30 November 2000 | Dodger-9
Corrie on regardless
TV is a fickle business and never more so than in one of its dramatic mainstays - the humble soap.
Getting the balance between comedy and drama can be a tricky affair, not to mention having (and keeping) a cast of likeable characters who make you want to tune in for more week after week.
While Eldorado and Albion Market failed to capture the imagination of the nation, there are others that manage to shrug off the birth pangs, cope with a difficult adolesence and settle down while seizing the heart of the nation.
In case you didn't know it, Corrie is 40 this year and as one of the world's longest running soaps it has earned its place in the record books.
It began not with a bang but with a whimper.
The opening scenes are still etched in the mind of creator Tony Warren, who developed the show while still a mere slip of a lad. Mrs Lappin slipped a coin into a bubblegum machine outside her corner shop, and Ena Sharples, scowling like a bulldog beneath THAT hairnet, demanded: "Are those fancies today's? I'll take half a dozen - and no eclairs. NO eclairs."
Lest we forget, the show gave rise to some of the best actors and writers in the business, including Joanna Lumley, Ben Kingsley and The Royle Family's much loved mate, Twiggy (Geoffrey Hughes).
Scriptwriters like Jack Rosenthal (Yentl, London's Burning) and Frank Cottrell Boyce (Jude, Hillary and Jackie) gave us dialogue and scenes that went above and beyond the realms of most shows while it enlivened many a dull night's TV by its very presence alone.
Over the years, we have relished the clashes between Ena (Violet Carson) and Elsie (Pat Phoenix), thrown soft furnishings at the TV while dithery Derek (Peter Baldwin) and Mavis (Thelma Barlow) tested the patience of saints and wept buckets as Judy Mallett (Gaynor Faye), Des Barnes (Phil Middlemiss) and most of Ken Barlow's (William Roache) wives became another statistic in the suspiciously high list of Weatherfield residents who met their maker far too early.
This year has been as unmissable as any in its four decade history with the Tony Horrocks murder and the 'Martn' (Sean Wilson) and Rebecca (Jill Halfpenny) affair coming to a head, not to mention Jez (the excellent Lee Boardman) and Alison (Naomi Radcliffe) reaching a sticky end as polar opposite characters both cut short by some brutal scripting.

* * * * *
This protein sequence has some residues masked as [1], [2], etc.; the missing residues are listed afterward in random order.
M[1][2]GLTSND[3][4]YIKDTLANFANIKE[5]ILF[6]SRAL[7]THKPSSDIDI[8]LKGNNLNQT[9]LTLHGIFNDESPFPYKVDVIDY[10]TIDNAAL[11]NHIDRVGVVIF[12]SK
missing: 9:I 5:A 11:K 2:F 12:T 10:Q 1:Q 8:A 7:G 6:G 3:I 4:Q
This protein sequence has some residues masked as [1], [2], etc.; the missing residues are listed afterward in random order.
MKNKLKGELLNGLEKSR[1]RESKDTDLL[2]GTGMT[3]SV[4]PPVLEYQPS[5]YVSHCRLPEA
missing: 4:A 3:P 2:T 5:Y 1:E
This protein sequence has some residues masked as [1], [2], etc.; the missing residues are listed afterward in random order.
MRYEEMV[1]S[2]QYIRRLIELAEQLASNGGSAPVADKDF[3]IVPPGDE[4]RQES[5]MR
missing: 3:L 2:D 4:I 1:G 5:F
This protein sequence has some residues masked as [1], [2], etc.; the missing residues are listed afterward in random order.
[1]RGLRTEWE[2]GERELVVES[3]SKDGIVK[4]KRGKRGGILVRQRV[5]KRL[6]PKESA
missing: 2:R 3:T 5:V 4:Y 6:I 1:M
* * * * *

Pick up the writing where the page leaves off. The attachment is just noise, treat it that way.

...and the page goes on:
The Street has become so ingrained in people's hearts that, over the years, many have lost sight of that thin line between fact and fiction.
When Elsie Tanner was lying unidentified in a London hospital after being knocked down by a taxi, viewers wrote to her husband to tell him where she was.
Dozens of women took up their knitting needles to make dustman Eddie Yates a new woolly hat when his own was shredded in the washing machine, and when Ena lost her post as secretary of the Glad Tidings mission, the job offers flooded in.
People have even tried to book Christmas parties at the Rovers Return and rent the houses which become vacant in Britain's most celebrated terraced street. Former producer Bill Podmore once said: 'All over the country, old terraces like Coronation Street are disappearing, but a change in the Street could destroy the roots of the programme, because the architecture is as much a part of its character as the people.'
But it was regular script writer Harry Kershaw who summed up it's enduring popularity and extraordinary success both at home and abroad. 'Coronation Street is about life,' he said, 'and life has its universal situations, its problems and laughter; therefore it has an international appeal.'
We have laughed, cried and run screaming by the sight of hamster-faced Gail (Helen Worth) and the haircut from Hell, poodle-haired Liz (Beverley Callard) dressing like a woman half her age and Mike Baldwin (Johnny Briggs) working his way through the Street's female residents. How long can all this go on?
Well, as long as Granada keep hiring some of the best cast and crew in the business while putting a fresh spin on age old stories of love, lust, infidelity and, in Fred Elliott's case, fine meat products, let's hope it never ends.